Postcards from a PostMexican peels away the façade of the nationalist, folkloric Old Mexico to reveal a country which each day looks more and more like its salsa-loving, border-sharing wall-building neighbor—the U.S.
Author Álvaro Ramírez, the self-defined PostMexican in the title, chronicles the amazing cultural transformation that is taking place in a transnational geographical area that encompasses Mexico and the United States. Ramírez shows that the world as we knew it is disappearing or morphing into another at a dizzying pace in the new millennium, thanks to massive migrations, NAFTA, the Internet, and social media. These socio-economic and technological forces are deluding the unique cultural identities that differentiated us neatly into nations. What is emerging is a hybrid world where Americans set to a large degree the trends, the cultural models that define the inhabitants of both countries.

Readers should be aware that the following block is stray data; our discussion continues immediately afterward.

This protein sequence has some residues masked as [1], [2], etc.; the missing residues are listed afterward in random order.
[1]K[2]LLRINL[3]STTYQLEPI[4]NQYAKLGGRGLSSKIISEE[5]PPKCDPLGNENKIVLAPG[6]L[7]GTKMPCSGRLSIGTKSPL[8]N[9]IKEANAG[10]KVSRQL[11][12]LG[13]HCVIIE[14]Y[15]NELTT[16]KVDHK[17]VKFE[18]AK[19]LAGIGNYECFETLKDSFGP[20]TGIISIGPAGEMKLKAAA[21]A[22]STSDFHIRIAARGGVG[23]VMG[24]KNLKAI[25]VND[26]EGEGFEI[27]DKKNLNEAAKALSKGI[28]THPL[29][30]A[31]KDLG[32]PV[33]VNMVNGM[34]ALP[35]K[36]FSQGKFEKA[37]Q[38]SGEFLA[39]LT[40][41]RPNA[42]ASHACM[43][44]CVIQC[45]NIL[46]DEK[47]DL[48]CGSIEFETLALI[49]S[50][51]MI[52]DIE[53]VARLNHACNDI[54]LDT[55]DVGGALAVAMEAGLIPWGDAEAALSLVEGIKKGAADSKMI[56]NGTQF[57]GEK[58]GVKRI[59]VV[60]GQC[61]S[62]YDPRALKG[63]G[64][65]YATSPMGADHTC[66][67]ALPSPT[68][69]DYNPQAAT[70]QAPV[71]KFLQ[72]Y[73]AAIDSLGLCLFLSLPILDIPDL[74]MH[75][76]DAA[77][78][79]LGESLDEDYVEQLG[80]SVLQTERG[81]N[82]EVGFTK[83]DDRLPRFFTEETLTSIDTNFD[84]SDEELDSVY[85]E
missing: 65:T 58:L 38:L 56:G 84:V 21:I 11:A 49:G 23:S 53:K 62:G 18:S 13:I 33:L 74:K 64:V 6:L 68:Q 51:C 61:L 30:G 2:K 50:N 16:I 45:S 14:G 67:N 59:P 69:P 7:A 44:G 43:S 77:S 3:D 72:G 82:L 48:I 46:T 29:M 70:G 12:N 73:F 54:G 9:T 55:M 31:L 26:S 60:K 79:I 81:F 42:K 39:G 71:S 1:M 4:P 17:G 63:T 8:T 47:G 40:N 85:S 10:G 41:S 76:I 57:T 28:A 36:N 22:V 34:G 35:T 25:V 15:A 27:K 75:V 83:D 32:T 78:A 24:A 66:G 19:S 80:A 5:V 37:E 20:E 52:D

Interestingly, most people are unaware of the changes Mexicans are going through in the postMexican condition until they have a chance to visit either country. American tourists (especially Mexican Americans) are shocked and put off by the heavy presence of American culture (music, movies, sports, clothes, fast food) in Mexico; Mexicans are surprised at the amount of their national culture alive and doing well in the United States (food, mariachis, ballet folklórico, Cinco de Mayo, Día de los Muertos).
After witnessing and studying these phenomena for many years, presenting papers at conferences, and teaching many courses on the subject, Ramírez decided to start a blog where he could rant and rave on these matters in a non-academic style, free of jargon, accessible to all readers. In Postcards from a PostMexican, he offers short, lucid analyses of the transnational world in which he lives. The twilight of Mexican nationalism, the relation of Mexico and its migrants, the rise of the NAFTA Generation, Mexican racism and xenophobia, the populism of Donald Trump and Andrés Manuel López Obrador, are but a few of the issues that Ramírez addresses with flair and a good dose of humor, which leaves the reader with an understanding that Mexicanness is not what it used to be.